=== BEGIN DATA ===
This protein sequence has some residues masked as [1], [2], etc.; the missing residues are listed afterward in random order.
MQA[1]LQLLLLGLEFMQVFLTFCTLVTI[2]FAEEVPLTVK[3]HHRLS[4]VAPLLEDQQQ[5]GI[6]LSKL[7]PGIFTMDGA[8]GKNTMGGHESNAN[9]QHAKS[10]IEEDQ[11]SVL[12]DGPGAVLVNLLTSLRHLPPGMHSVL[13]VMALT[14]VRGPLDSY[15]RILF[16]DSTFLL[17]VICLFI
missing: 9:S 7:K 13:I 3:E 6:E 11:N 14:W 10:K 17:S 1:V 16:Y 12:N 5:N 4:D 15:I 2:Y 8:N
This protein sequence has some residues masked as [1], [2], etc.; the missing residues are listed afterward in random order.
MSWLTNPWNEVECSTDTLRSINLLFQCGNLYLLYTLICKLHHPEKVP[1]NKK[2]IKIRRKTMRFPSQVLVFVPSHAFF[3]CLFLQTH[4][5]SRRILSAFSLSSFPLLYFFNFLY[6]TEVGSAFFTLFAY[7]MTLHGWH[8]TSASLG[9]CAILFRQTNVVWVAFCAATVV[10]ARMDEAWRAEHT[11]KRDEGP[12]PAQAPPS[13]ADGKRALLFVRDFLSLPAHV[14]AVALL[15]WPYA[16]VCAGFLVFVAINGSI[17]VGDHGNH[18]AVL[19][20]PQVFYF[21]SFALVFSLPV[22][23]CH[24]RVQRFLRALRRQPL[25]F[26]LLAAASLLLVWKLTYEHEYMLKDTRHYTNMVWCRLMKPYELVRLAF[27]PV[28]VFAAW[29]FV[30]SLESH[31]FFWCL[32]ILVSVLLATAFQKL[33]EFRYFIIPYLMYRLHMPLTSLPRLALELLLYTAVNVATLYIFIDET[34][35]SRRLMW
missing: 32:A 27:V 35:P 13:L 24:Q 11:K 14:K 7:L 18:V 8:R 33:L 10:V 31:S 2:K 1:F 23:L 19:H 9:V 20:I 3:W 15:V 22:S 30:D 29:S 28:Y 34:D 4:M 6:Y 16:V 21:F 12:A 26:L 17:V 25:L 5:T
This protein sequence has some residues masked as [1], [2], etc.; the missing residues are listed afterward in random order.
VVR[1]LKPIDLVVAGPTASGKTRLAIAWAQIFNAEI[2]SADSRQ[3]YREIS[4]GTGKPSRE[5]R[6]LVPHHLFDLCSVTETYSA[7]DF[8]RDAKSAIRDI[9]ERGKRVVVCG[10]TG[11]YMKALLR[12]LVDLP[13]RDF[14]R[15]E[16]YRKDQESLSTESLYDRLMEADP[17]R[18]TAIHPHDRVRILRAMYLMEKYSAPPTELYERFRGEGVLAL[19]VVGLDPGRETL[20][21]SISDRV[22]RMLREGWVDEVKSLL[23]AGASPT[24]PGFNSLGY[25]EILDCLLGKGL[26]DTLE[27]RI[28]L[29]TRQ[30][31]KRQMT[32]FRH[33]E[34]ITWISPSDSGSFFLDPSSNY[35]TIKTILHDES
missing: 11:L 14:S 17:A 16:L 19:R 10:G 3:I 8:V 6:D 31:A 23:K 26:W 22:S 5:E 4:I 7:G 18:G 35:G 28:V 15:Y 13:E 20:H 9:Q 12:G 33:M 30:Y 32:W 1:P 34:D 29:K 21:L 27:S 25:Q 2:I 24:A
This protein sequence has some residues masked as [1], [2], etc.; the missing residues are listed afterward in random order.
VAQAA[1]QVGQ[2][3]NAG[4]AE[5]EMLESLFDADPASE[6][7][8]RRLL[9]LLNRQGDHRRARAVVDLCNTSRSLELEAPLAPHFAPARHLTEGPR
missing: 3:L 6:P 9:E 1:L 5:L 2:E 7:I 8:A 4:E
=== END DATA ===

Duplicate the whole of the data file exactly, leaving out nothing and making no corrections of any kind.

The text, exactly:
This protein sequence has some residues masked as [1], [2], etc.; the missing residues are listed afterward in random order.
MQA[1]LQLLLLGLEFMQVFLTFCTLVTI[2]FAEEVPLTVK[3]HHRLS[4]VAPLLEDQQQ[5]GI[6]LSKL[7]PGIFTMDGA[8]GKNTMGGHESNAN[9]QHAKS[10]IEEDQ[11]SVL[12]DGPGAVLVNLLTSLRHLPPGMHSVL[13]VMALT[14]VRGPLDSY[15]RILF[16]DSTFLL[17]VICLFI
missing: 9:S 7:K 13:I 3:E 6:E 11:N 14:W 10:K 17:S 1:V 16:Y 12:N 5:N 4:D 15:I 2:Y 8:N
This protein sequence has some residues masked as [1], [2], etc.; the missing residues are listed afterward in random order.
MSWLTNPWNEVECSTDTLRSINLLFQCGNLYLLYTLICKLHHPEKVP[1]NKK[2]IKIRRKTMRFPSQVLVFVPSHAFF[3]CLFLQTH[4][5]SRRILSAFSLSSFPLLYFFNFLY[6]TEVGSAFFTLFAY[7]MTLHGWH[8]TSASLG[9]CAILFRQTNVVWVAFCAATVV[10]ARMDEAWRAEHT[11]KRDEGP[12]PAQAPPS[13]ADGKRALLFVRDFLSLPAHV[14]AVALL[15]WPYA[16]VCAGFLVFVAINGSI[17]VGDHGNH[18]AVL[19][20]PQVFYF[21]SFALVFSLPV[22][23]CH[24]RVQRFLRALRRQPL[25]F[26]LLAAASLLLVWKLTYEHEYMLKDTRHYTNMVWCRLMKPYELVRLAF[27]PV[28]VFAAW[29]FV[30]SLESH[31]FFWCL[32]ILVSVLLATAFQKL[33]EFRYFIIPYLMYRLHMPLTSLPRLALELLLYTAVNVATLYIFIDET[34][35]SRRLMW
missing: 32:A 27:V 35:P 13:L 24:Q 11:K 14:K 7:L 18:V 8:R 33:L 10:V 31:S 2:K 1:F 23:L 19:H 9:V 20:I 3:W 15:V 22:S 30:D 29:S 28:Y 34:D 4:M 6:Y 16:V 21:F 12:A 26:L 17:V 25:L 5:T
This protein sequence has some residues masked as [1], [2], etc.; the missing residues are listed afterward in random order.
VVR[1]LKPIDLVVAGPTASGKTRLAIAWAQIFNAEI[2]SADSRQ[3]YREIS[4]GTGKPSRE[5]R[6]LVPHHLFDLCSVTETYSA[7]DF[8]RDAKSAIRDI[9]ERGKRVVVCG[10]TG[11]YMKALLR[12]LVDLP[13]RDF[14]R[15]E[16]YRKDQESLSTESLYDRLMEADP[17]R[18]TAIHPHDRVRILRAMYLMEKYSAPPTELYERFRGEGVLAL[19]VVGLDPGRETL[20][21]SISDRV[22]RMLREGWVDEVKSLL[23]AGASPT[24]PGFNSLGY[25]EILDCLLGKGL[26]DTLE[27]RI[28]L[29]TRQ[30][31]KRQMT[32]FRH[33]E[34]ITWISPSDSGSFFLDPSSNY[35]TIKTILHDES
missing: 11:L 14:S 17:A 16:L 19:R 10:G 3:I 8:V 6:D 31:A 23:K 26:W 22:S 5:E 4:I 7:G 18:G 35:G 28:V 15:Y 13:E 20:H 9:Q 12:G 33:M 30:Y 32:W 1:P 34:D 29:K 21:L 27:S 25:Q 2:I 24:A
This protein sequence has some residues masked as [1], [2], etc.; the missing residues are listed afterward in random order.
VAQAA[1]QVGQ[2][3]NAG[4]AE[5]EMLESLFDADPASE[6][7][8]RRLL[9]LLNRQGDHRRARAVVDLCNTSRSLELEAPLAPHFAPARHLTEGPR
missing: 3:L 6:P 9:E 1:L 5:L 2:E 7:I 8:A 4:E